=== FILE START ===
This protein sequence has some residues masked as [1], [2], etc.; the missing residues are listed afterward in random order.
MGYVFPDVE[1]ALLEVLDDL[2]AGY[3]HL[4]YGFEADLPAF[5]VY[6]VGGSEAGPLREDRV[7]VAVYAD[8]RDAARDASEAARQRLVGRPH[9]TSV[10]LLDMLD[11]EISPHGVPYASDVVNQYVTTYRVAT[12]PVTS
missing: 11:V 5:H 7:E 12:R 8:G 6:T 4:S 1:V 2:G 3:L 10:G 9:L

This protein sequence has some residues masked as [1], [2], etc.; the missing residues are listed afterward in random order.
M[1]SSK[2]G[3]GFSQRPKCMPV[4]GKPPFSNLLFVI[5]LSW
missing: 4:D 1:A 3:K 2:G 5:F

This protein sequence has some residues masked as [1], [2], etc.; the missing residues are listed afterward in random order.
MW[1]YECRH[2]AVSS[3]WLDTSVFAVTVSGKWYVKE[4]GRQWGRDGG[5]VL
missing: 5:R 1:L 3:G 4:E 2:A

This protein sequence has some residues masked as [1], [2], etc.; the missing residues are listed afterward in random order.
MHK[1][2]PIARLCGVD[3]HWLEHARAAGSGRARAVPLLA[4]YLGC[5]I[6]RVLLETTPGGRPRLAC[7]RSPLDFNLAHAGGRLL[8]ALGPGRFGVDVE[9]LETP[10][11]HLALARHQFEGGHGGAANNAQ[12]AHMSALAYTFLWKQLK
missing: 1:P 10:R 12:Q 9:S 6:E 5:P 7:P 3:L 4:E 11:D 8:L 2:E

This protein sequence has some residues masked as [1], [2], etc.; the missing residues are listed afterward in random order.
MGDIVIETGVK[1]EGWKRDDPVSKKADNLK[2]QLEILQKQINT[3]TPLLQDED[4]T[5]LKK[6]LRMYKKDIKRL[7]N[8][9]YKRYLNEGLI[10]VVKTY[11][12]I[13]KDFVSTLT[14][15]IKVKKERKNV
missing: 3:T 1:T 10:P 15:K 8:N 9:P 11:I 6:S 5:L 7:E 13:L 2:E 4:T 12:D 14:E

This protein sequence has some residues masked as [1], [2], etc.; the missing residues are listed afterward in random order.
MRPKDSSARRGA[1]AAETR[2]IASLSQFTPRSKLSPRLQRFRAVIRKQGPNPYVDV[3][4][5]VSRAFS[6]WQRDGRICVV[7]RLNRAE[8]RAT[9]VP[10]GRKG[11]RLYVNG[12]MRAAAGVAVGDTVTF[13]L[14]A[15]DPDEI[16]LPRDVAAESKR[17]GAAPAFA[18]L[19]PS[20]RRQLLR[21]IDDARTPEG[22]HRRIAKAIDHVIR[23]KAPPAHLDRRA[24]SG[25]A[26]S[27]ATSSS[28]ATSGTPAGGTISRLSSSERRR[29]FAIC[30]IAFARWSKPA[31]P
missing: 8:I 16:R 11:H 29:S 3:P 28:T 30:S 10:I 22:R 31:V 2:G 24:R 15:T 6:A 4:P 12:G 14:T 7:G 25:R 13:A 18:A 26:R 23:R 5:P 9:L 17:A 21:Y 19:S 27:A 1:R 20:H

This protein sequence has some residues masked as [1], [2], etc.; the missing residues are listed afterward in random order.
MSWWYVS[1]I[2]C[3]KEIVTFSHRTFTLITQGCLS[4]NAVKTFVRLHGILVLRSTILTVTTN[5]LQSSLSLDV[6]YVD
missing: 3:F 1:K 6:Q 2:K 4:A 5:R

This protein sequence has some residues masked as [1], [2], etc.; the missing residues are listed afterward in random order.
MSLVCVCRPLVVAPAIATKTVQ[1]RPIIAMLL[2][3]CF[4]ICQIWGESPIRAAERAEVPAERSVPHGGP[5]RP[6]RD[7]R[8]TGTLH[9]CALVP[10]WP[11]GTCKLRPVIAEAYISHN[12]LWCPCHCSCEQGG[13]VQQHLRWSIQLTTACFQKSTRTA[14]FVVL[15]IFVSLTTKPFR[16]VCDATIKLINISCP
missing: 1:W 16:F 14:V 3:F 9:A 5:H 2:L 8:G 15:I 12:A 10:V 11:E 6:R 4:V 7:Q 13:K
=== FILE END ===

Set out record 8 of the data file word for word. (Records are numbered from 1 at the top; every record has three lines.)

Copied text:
This protein sequence has some residues masked as [1], [2], etc.; the missing residues are listed afterward in random order.
MSLVCVCRPLVVAPAIATKTVQ[1]RPIIAMLL[2][3]CF[4]ICQIWGESPIRAAERAEVPAERSVPHGGP[5]RP[6]RD[7]R[8]TGTLH[9]CALVP[10]WP[11]GTCKLRPVIAEAYISHN[12]LWCPCHCSCEQGG[13]VQQHLRWSIQLTTACFQKSTRTA[14]FVVL[15]IFVSLTTKPFR[16]VCDATIKLINISCP
missing: 1:W 16:F 14:V 3:F 9:A 5:H 2:L 8:G 15:I 12:A 10:V 11:E 6:R 4:V 7:Q 13:K